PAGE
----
Yes, it definitely is fun, but it's also a lot of hard work. We don't play games all day.

6. “Those who can't, teach."

Just ugh. Where would you be without your teachers who taught you everything you know?

7. “So, you're basically a babysitter."

I don't just monitor students, I teach them.

8. “You won't make a lot of money."

Ah yes, I'm well aware, thanks for reminding me. Teachers don't teach because of the salary, they teach because they enjoy working with students and making a positive impact in their lives.

Cover Image Credit: BinsAndLabels

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No, A Colored Student Did Not 'Steal Your Spot,' They Worked Hard To Get Here

I keep hearing this ignorant question of, "How come illegal immigrants can get scholarships, but I can't?"

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Real talk, this whole "they're stealing our resources!" thing has to stop.

It ranges from welfare to acceptance letters into prestigious universities. People (and by people, I'm referring to those who identify as white) have made the assumption that they are having their opportunities stolen by people of color. That's ridiculous.

I love my university. I love the people at my university. However, when I sit in a classroom and look around at my colleagues, the majority of them are white. Of course, there are some classes that are filled with more people of color, but for the most part, they're predominantly white. So, let's say that out of a classroom of 30 students, only 7 identify as people of color.

In what world can somebody make the argument that those 7 students are stealing the spot of a white student? I don't think people realize how hard those 7 students had to work just to be in the same spot as their white counterparts.

Let me use my experience: I am a Latina woman who is attending university on a full-ride scholarship. I don't always tell people about this, because I don't feel like being asked, "wow, what did you do to get that?!" A lot. I keep hearing this ignorant question of, "How come illegal immigrants can get scholarships, but I can't?"

First off, those "illegal immigrants" you're bashing, don't even qualify for financial aid. They don't qualify for most scholarships, actually. Second, have you considered that maybe, that "illegal immigrant" worked hard in and outside of school to earn their scholarship? I received my full-ride scholarship on the basis of my GPA, but also because I am a lower-class woman of color and was selected because I am disproportionately affected by poverty and access to a quality education.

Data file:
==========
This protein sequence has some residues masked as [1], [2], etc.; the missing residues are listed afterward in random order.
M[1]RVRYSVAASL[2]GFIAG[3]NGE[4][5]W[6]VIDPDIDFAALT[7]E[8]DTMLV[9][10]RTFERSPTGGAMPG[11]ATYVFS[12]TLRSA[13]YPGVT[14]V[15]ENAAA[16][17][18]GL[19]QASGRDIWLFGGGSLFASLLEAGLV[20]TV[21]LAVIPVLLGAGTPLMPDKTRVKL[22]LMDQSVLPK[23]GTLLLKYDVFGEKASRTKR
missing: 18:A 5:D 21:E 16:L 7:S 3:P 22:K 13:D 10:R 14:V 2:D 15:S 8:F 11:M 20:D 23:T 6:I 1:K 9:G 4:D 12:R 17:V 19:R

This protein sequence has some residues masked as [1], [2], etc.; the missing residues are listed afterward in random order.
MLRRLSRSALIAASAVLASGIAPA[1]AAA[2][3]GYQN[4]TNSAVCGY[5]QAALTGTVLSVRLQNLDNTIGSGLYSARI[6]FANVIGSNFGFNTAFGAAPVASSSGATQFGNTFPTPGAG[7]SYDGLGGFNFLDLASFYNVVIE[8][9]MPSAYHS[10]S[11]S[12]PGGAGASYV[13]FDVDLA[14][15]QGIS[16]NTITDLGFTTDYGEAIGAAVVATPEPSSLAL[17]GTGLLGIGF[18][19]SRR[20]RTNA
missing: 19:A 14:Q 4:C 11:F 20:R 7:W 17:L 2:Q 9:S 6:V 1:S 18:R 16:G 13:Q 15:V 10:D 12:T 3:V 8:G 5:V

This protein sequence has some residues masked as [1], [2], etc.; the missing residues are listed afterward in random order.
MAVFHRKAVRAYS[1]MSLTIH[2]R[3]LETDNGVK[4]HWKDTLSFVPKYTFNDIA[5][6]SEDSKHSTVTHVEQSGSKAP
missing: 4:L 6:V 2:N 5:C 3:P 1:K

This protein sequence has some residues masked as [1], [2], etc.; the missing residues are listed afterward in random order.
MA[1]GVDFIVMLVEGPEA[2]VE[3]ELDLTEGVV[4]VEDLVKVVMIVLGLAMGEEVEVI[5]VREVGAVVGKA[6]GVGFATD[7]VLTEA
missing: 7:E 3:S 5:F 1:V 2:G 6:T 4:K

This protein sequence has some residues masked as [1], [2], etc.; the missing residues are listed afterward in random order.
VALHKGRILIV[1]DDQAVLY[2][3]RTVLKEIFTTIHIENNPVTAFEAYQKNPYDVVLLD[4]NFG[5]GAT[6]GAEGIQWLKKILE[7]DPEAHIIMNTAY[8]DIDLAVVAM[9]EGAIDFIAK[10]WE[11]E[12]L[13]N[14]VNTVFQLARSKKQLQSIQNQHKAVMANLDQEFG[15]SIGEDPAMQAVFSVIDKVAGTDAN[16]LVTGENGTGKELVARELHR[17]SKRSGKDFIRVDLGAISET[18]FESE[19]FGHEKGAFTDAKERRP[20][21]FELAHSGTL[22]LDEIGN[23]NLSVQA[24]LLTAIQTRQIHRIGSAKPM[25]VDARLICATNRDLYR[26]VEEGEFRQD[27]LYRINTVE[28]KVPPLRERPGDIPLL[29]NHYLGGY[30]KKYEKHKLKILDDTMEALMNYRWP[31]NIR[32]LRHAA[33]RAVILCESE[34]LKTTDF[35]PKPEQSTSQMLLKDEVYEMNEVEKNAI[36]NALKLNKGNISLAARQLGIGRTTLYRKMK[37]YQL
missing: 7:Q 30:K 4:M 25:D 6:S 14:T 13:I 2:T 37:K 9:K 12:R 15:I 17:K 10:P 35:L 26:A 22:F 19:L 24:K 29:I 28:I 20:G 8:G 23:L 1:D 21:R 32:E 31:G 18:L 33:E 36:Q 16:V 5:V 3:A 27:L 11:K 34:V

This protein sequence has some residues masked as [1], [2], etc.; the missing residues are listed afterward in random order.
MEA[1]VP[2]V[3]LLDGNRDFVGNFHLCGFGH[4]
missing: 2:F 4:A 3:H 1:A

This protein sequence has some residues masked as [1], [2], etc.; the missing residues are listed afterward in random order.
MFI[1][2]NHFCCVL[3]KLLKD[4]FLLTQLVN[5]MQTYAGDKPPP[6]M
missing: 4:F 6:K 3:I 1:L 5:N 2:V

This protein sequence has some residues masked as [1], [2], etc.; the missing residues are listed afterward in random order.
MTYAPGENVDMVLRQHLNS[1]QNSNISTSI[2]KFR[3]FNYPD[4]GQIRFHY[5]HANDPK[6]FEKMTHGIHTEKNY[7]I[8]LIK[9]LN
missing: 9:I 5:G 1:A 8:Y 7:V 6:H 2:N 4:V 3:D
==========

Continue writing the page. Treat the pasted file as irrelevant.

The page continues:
So, this scholarship was literally created because there is an understanding that minorities don't have the same access to education as our white counterparts. It's not a handout though, I had to work hard to get the money that I have now. When white students get scholarships, it's not a handout but when you're Latina like me, apparently it is.

This way of viewing minorities and their education is damaging, and further discourages these people from receiving a quality education. We didn't steal anybody's spot, we had to work to get where we are, twice as hard as our white colleagues that are not discriminated against on a daily basis.

Instead of tearing down students of color because you didn't get a scholarship, why not criticize the American education system instead? It's not our fault tuition is $40k a year, and we have no reason to apologize for existing in a space that is predominantly white.

To students of color: you worked hard to get where you are, and I am proud of you. To white students: I'm proud of you too. We all worked hard to get to where we are now, let's lift each other up, not put each other down.